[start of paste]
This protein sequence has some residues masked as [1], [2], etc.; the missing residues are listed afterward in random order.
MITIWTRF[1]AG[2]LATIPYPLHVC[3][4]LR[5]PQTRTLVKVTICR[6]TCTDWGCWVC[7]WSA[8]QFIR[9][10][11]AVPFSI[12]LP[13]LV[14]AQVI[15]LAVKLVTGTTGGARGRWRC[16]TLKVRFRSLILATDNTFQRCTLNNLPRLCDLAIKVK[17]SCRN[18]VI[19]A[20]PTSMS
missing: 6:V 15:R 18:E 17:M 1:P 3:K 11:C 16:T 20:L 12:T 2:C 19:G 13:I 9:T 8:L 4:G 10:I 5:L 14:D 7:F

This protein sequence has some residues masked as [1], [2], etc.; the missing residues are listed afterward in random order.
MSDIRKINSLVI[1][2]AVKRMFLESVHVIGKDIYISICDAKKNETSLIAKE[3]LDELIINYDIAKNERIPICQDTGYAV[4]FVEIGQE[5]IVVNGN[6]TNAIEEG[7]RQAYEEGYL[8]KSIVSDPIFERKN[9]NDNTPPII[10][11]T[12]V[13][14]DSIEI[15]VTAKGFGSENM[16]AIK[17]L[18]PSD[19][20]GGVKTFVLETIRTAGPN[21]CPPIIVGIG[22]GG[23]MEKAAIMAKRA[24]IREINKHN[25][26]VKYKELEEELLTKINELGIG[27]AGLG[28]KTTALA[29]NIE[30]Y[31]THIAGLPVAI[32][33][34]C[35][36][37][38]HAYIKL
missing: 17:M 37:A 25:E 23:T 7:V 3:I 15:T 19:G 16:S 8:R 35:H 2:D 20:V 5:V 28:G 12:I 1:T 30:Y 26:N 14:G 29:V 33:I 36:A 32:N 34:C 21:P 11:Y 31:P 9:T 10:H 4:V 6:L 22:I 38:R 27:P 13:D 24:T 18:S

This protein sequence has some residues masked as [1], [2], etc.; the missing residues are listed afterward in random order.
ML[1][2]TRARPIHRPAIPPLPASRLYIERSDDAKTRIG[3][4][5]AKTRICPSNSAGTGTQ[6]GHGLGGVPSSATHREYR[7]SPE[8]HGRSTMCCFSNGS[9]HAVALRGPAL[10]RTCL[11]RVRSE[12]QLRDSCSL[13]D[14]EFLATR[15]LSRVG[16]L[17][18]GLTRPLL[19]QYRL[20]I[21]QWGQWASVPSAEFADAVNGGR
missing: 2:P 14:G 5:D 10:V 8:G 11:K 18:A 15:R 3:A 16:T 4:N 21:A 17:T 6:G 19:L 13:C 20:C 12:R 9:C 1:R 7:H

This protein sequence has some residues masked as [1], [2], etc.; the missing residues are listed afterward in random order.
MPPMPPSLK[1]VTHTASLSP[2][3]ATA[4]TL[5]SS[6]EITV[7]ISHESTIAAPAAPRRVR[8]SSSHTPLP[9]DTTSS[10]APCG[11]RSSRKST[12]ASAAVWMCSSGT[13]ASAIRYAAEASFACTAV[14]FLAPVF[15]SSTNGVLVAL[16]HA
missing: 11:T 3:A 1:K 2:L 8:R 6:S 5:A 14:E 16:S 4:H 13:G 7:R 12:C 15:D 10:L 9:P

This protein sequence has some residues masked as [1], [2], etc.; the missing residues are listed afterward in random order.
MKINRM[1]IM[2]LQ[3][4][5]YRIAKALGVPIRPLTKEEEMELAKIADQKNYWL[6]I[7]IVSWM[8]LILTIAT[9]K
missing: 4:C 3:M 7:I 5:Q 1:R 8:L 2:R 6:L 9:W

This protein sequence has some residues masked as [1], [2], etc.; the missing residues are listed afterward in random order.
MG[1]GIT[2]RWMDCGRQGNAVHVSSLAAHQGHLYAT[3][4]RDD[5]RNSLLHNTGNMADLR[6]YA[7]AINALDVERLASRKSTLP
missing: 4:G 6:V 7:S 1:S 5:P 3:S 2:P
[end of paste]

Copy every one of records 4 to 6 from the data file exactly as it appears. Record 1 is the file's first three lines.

This protein sequence has some residues masked as [1], [2], etc.; the missing residues are listed afterward in random order.
MPPMPPSLK[1]VTHTASLSP[2][3]ATA[4]TL[5]SS[6]EITV[7]ISHESTIAAPAAPRRVR[8]SSSHTPLP[9]DTTSS[10]APCG[11]RSSRKST[12]ASAAVWMCSSGT[13]ASAIRYAAEASFACTAV[14]FLAPVF[15]SSTNGVLVAL[16]HA
missing: 11:T 3:A 1:K 2:L 8:R 6:S 5:A 14:E 16:S 4:H 13:G 7:R 12:C 15:D 10:L 9:P

This protein sequence has some residues masked as [1], [2], etc.; the missing residues are listed afterward in random order.
MKINRM[1]IM[2]LQ[3][4][5]YRIAKALGVPIRPLTKEEEMELAKIADQKNYWL[6]I[7]IVSWM[8]LILTIAT[9]K
missing: 4:C 3:M 7:I 5:Q 1:R 8:L 2:R 6:L 9:W

This protein sequence has some residues masked as [1], [2], etc.; the missing residues are listed afterward in random order.
MG[1]GIT[2]RWMDCGRQGNAVHVSSLAAHQGHLYAT[3][4]RDD[5]RNSLLHNTGNMADLR[6]YA[7]AINALDVERLASRKSTLP
missing: 4:G 6:V 7:S 1:S 5:P 3:S 2:P